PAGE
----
Eli Stone, 18, deferred his enrollment at Brandeis University at least until spring semester. Stone, of Lake View, will be working on a political campaign this fall. | Anthony Vazquez/Sun-Times
As more universities announce minimal or no in-person courses, some students are skipping dorm living this fall or deferring their education altogether.
Eli Stone, of Lake View, was ready for the “normal college experience” and set to start his freshman year this fall at Brandeis University outside Boston.
But when Brandeis released its reopening plans, Stone, 18, said he couldn’t imagine finding new friends or developing new relationships when he was living in a single dorm and taking all his classes online. So earlier this summer, he deferred his enrollment for at least a semester.
“If I was going this year, I’d really only have three years of a college experience because I don’t think spring will be normal,” either, Stone said. “Starting college during a pandemic would have been really hard for me.”
Faced with almost completely online schedules and strict COVID-19 protocol, students across Chicago who realize they won’t enjoy the traditional college campus experience are choosing to live at home or defer their education altogether. Some students’ plans have literally been upended in the past several days as many universities announced fewer and fewer — if any — in-person classes and strict rules for living in the dorms or even being on campus.
Up until last week, Ariel Hulfachor was planning on making a cross-country road trip to Santa Clarita to start her freshman year at the California Institute of the Arts. Hulfachor, 17, of Oriole Park, had already wrapped her head around potentially living in a hotel room for the fall, since the school’s dorms couldn’t accommodate social distancing guidelines.
When the school announced last week that classes would be completely online in the fall, the Whitney Young Magnet High School grad said she was “devastated.”
“I was pretty convinced I was going because of the nature of my education,” said Hulfachor, who’s planning on studying fine arts. “I didn’t think it would be possible for me to do it without their facilities or in-person instruction.”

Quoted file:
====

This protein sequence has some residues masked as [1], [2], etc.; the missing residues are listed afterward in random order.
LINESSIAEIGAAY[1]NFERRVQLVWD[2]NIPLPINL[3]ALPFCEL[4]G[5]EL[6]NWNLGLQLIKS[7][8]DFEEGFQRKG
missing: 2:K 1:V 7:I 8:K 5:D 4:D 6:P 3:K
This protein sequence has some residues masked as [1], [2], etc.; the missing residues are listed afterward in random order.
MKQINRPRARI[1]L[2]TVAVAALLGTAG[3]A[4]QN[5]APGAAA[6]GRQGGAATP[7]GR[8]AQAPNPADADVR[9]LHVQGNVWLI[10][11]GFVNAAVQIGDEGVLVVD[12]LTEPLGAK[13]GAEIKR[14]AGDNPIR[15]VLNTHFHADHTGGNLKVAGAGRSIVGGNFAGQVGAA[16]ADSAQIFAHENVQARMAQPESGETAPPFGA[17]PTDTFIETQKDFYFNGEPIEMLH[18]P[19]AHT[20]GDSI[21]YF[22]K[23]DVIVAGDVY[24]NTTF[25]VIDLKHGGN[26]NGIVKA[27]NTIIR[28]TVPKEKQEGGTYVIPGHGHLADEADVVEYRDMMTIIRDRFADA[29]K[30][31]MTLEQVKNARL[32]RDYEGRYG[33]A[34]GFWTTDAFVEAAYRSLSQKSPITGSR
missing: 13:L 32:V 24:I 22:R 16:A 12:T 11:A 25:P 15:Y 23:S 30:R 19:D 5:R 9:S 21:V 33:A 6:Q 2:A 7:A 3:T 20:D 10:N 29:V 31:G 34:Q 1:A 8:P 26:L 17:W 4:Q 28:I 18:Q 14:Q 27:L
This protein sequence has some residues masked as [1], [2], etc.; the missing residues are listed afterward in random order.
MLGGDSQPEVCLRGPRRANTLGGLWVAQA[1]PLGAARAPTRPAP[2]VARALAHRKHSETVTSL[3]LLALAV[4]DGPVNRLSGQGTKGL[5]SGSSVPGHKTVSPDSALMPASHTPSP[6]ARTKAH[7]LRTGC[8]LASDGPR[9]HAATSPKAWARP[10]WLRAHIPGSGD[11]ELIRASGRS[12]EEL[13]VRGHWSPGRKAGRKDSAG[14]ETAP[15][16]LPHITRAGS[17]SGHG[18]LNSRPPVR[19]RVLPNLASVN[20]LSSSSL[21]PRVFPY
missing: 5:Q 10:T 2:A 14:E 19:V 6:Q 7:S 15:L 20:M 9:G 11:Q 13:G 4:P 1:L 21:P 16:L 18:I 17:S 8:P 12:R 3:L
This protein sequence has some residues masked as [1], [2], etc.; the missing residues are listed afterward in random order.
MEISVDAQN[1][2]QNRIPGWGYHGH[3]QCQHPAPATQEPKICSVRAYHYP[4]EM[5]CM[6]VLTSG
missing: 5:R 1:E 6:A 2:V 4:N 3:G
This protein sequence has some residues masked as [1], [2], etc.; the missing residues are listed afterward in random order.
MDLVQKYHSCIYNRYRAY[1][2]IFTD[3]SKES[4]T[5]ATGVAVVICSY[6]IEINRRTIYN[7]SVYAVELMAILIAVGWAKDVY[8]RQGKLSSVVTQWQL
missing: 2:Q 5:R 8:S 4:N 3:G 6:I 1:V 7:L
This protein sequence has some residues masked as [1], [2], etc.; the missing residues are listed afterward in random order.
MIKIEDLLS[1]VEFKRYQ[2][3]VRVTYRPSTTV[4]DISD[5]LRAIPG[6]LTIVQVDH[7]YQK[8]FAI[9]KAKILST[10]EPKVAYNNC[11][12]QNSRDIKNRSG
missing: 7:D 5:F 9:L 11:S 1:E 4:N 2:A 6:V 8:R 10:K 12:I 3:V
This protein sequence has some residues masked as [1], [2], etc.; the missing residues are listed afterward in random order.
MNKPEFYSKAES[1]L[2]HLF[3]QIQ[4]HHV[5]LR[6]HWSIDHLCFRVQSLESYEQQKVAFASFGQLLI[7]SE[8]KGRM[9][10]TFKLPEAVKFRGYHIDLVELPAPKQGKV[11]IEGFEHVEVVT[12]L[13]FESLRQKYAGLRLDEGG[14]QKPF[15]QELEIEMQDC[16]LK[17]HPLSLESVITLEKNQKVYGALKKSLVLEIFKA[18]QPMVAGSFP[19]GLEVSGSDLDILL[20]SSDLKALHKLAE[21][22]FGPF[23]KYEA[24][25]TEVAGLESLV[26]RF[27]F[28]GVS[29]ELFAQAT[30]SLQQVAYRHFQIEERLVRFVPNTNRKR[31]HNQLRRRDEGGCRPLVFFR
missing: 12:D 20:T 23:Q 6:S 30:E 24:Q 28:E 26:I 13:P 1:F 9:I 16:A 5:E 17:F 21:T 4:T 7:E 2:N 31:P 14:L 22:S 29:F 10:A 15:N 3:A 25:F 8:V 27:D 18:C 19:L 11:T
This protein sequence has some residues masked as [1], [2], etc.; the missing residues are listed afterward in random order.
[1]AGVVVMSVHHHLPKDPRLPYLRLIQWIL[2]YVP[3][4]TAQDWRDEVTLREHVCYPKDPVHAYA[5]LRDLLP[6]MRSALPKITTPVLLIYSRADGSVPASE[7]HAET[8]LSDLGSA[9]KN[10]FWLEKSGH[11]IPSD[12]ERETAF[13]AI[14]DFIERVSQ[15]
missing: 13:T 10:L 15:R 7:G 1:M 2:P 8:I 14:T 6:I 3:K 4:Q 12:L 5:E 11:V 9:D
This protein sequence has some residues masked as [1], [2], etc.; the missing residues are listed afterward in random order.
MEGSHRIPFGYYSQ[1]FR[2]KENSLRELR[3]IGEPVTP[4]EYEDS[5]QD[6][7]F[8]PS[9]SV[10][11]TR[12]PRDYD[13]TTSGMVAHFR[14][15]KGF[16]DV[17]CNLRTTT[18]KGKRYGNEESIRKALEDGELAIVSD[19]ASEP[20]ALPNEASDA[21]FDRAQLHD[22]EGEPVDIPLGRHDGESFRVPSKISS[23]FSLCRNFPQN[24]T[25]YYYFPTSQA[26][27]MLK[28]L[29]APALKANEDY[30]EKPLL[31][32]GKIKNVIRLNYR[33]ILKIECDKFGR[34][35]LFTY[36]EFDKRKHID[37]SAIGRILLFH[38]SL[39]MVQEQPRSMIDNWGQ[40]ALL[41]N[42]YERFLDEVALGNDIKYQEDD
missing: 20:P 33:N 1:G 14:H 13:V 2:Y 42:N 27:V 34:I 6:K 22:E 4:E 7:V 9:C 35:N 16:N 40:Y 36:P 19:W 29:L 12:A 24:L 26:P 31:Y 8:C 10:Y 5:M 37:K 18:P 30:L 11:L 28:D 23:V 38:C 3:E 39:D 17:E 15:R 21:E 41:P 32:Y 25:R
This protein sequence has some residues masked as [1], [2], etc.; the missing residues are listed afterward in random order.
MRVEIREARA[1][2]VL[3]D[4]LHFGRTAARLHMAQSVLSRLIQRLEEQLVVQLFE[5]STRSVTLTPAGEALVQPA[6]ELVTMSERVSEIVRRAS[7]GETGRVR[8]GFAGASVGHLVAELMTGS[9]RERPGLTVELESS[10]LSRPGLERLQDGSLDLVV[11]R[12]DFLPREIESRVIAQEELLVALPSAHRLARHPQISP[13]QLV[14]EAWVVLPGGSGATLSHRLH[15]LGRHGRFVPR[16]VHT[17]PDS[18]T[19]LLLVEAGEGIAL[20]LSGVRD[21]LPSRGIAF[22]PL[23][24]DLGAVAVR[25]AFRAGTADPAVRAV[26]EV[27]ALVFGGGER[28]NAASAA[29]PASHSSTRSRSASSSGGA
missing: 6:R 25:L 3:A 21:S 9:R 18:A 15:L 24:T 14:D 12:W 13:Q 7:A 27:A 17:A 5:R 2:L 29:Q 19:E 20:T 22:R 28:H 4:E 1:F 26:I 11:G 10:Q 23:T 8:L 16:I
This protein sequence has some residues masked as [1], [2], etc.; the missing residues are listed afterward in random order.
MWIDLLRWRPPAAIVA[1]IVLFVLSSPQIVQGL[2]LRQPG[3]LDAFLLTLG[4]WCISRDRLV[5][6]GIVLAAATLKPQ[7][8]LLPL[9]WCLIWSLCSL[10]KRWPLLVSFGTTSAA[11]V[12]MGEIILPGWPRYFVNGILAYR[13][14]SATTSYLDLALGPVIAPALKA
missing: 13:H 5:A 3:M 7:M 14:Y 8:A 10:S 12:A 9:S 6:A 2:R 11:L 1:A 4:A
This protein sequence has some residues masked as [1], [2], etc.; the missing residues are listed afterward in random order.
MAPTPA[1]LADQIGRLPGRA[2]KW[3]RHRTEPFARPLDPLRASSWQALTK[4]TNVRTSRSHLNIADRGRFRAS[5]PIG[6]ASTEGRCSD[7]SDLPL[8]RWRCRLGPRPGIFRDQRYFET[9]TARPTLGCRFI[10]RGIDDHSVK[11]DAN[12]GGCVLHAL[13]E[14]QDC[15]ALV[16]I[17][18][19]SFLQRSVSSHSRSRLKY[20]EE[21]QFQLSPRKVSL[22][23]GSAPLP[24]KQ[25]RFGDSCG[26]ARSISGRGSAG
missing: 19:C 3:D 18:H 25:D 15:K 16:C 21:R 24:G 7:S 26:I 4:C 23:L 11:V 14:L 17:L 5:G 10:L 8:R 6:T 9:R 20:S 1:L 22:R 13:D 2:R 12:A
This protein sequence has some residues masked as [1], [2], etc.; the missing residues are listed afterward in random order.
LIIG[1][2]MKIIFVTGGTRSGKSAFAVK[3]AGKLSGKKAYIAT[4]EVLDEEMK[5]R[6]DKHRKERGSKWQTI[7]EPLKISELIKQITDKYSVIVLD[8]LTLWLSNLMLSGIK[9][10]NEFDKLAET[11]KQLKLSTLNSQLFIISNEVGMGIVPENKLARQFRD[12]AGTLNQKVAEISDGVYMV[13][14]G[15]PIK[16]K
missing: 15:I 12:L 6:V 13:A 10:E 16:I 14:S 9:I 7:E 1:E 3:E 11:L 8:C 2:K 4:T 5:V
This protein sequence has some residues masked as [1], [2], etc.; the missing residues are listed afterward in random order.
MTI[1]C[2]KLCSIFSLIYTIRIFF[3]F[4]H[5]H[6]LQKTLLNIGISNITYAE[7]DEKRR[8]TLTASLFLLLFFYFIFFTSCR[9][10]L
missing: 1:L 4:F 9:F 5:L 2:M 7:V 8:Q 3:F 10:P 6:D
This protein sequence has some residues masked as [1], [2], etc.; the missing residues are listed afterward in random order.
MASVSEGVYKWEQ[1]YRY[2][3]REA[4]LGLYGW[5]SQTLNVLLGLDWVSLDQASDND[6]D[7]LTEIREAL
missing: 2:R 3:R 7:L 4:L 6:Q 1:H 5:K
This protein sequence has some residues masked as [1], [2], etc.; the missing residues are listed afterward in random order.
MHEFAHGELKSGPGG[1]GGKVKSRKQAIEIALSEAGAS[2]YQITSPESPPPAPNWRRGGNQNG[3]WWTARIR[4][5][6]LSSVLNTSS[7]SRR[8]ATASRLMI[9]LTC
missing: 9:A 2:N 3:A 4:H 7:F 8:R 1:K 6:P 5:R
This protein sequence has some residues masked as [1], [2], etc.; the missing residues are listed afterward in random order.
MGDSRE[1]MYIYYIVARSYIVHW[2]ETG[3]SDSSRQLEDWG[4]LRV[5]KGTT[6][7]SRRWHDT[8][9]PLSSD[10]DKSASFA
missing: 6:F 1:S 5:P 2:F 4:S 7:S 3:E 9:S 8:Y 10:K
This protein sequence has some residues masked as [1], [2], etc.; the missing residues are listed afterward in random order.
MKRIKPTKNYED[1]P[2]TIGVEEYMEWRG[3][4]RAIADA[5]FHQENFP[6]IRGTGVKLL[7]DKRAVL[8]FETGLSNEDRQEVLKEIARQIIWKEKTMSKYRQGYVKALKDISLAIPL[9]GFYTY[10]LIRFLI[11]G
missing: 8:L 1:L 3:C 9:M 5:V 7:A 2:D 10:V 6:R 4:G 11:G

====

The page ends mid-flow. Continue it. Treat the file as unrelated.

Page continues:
The fine arts curriculum typically involves using the school’s materials and machinery to complete projects, Hulfachor said. Instead, she will take her fall courses online while in Chicago and is disappointed knowing many of her classes will be lecture-style instead, she said.
Hulfachor said she’s hoping the school could have in-person classes in the spring, though she’s not getting her hopes up. Even if the college introduces a hybrid model for spring semester, with limited in-person classes, going to campus still might not be an option for her, Hulfachor said.
“I may just stay here because of the cost of living up there,” Hulfachor said. “I don’t know if it would be worth it.”
Future plans in flux
At 27 years old, Danielle Di Silvestro isn’t a traditional incoming college freshman. Having already received a psychology degree from Roosevelt University, Di Silvestro is going back to school for music production this fall at Full Sail University in Winter Park, Florida.
“In my head, I want to move down there yesterday because I just want to be among the students,” said Di Silvestro, of Arcadia Terrace on the North Side. “But what’s going on now in Florida is scary.”
Di Silvestro had already told friends she was moving to the Orlando area for school. But now, she’ll be completing fall semester online from Chicago.
Even those plans are subject to change, Di Silvestro said.
“Right now, my plan is to start online in September and then be six months online — that’s the plan as of today,” Di Silvestro said. “A big part of me is like, ‘Why don’t I just defer until things settle down a bit?’”
Going to work
Instead of going to school this fall, Stone, who deferred his admission to Brandeis, will be working as a campaign manager for Sarah Yacoub, who’s running for the Wisconsin State Assembly. Stone worked on eight other political campaigns in high school and hopes to work in Chicago politics after he graduates.
Stone already said goodbye to some of his high school friends as they leave for college, he said, making it “kind of hard” not starting school at the same time as his peers.
Whether he goes to Brandeis in the spring or waits a full year before starting college is a decision Stone is waiting to make until after November’s election, he said.
“If they say it’ll be completely normal in the spring, which is unlikely, I’ll probably go [to Brandeis],” Stone said. “But socially and academically, it might be easier to start next year.”